Ceramic wood burning stoves are made of ceramic tiling or fired clay material, often being coated with ceramic or porcelain and other like components.
The ones in the past, and most of them today, create very beautiful works of art.
They were very popular in the 19th century, but only the elite and very wealthy seem to of had access to them.
The fact that they were too expensive to mass produce caused the prices to be very expensive.
Modern engineering and ceramic coating has made the beauty and the heat retention qualities of the ceramic wood burning stove a luxury we can all consider in this modern age.
Ceramic stack wood stoves are a very good example of modern engineering.
They are called "ceramic” wood stoves, but are actually a very durable metal or steel, coated with ceramic.
Ceramic stoves are some of the best on the market because they employ what is called radiant heating, much like the sun gives us.
Ceramic retains and gives out consistent heat for a long time, even if the fire dies down and goes out.
Black paved roads are a good example of heat retention from the sun.
You will see the heat (in the form of a mist if there is moisture in the air) and feel the heat of the pavement even after the sun goes down.
That is why animals often lay on the road for warmth at night time.
This is the way ceramic surfaces work when exposed to the heat of the fire.
Ceramic heaters, depending upon the amount of ceramic surface, can give out heat for as much as 36 hours after the fire has gone out.
The larger the ceramic surface, the greater the heat retention and release.
Ceramic is also very adaptable to quick temperature fluctuations.
The ceramic absorbs heat from hot exhaust gases before they escape into the flue or chimney.
It works on pretty much the same principle as a soapstone wood stove.
The fire in a ceramic fire box burns much hotter than it does in your traditional metal wood stove.
The very hot conditions reduce emissions before they have a chance to escape.
Ceramic as the overall outside material which gives off the heat for your home does take longer to heat up than steel or other conventional forms of metal, but it also stores and evenly releases the heat once it is gathered in a greater capacity.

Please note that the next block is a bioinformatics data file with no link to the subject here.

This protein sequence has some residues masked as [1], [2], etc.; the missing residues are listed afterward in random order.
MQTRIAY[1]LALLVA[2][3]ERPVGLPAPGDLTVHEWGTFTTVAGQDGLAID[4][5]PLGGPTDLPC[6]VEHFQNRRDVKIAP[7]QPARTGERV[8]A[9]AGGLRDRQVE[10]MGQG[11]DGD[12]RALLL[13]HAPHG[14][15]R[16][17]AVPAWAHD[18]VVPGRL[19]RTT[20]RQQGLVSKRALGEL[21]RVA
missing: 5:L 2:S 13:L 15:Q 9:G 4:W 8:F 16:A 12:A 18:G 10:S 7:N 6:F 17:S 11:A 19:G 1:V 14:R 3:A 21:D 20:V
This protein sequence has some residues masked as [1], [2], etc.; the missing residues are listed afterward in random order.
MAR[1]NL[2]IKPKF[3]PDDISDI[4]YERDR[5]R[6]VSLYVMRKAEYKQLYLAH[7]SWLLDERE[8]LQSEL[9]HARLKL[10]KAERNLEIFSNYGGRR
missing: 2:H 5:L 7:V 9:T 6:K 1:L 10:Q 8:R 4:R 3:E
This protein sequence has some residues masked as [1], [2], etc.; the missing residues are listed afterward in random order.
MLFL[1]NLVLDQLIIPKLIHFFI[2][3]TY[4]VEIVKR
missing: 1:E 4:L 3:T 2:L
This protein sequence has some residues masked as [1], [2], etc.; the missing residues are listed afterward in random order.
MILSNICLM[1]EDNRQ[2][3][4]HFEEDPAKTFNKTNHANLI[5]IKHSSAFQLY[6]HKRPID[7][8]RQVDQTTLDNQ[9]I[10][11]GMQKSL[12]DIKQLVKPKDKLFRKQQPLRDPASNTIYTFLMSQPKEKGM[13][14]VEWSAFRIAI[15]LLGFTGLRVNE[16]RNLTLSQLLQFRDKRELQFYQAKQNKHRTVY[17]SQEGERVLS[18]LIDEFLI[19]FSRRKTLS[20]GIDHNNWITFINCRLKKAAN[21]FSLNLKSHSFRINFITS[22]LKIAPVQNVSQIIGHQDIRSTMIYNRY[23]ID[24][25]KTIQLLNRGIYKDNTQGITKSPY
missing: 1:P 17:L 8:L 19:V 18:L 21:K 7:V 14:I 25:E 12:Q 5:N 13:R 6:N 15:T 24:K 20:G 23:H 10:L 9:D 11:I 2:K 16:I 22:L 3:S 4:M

Many different materials fall under the category of ceramic.
Porcelain is a ceramic material which is commonly used to describe certain wood burning stoves of today.
Often metals such as cast iron will be porcelain coated with the same miracle ability of absorbing and releasing heat as products from nature tend to offer.
Basically, “ceramic” and “porcelain” are the same product on today's market.
Cookware is a good example of the sameness in quality.
Lets take a look at a few models with these properties.
Ashley XL Porcelain Enamel Wood Stove Model # AWC31R
This very beautiful brilliant red ceramic coated wood stove made from fully welded steel is capable of heating up to 2,000 square feet.
The viewing window is large and fits in perfectly with the French inspired curves and fluted columns of the overall design.
The coating on this wood stove will hold and distribute heat much the same as other materials known exclusively for this, such as soapstone.
The temperature of the fire is easy to maintain with the traditional and easy to use manual damper slide.
The Ashley is a good looking stove with classical traits and it's very efficient as a heating source to serve your needs.
The Rondo Wood Burning Stove (From Italy)
The Rondo ceramic wood burning stove has been imitated by several companies, but the finest hails from La Castellamonte. These were launched in 2006.
Words can barely express the beauty of its round tall cylinder type design, regardless of whether you choose the ambient images or the smooth sleek walls.
The large surface area supports very efficient heat retention and radiation.
Five different sizes are available for your ideal heating situation in a comfortable mode. The large viewing window only adds to the beauty of this stove.
The Vienna by La Castellamonte
This ceramic coated wood stove recreates the beauty and images of classical design for what ceramic wood stoves in the past stood for.
The ceramic coating comes in either a smooth tile or a rich ornamental tile of fantastic value in efficiency and aesthetic purpose.
This environmentally approved stove comes with a “Great Fire Window” or a standard window.
The choice is yours. They are both beautiful.
The square shape of the Vienna, especially in the tallest size, only adds to the grandeur and vision of this fine stove.
Plus, as a bonus its tall stature offers a large surface area for the ultimate in ceramic heating value.
This beautiful stove would make a great addition to any home.
Ceramic wood burning stoves get a high rating overall in design and efficiency.
The secondary burn system in most are non-catalytic which is a double plus, requiring little maintenance.
Very few problems are reported when it comes to ceramic wood stoves.
Porcelain and ceramic can get “dings” (slight damage to the finish) from very rough handling, but it would most likely only add to the character.
You can compare the finish on these wood stoves to that on a nice set of ceramic coated pots and pans, and you know how durable the finish is on them.
They serve you for infinite years to come.
The overall pricing is a little higher because they are “top-of-the-line” wood stoves.
Ceramic wood burning stoves are comparative with soapstone wood stoves in the market today, definitely masterpieces and well worth the investment.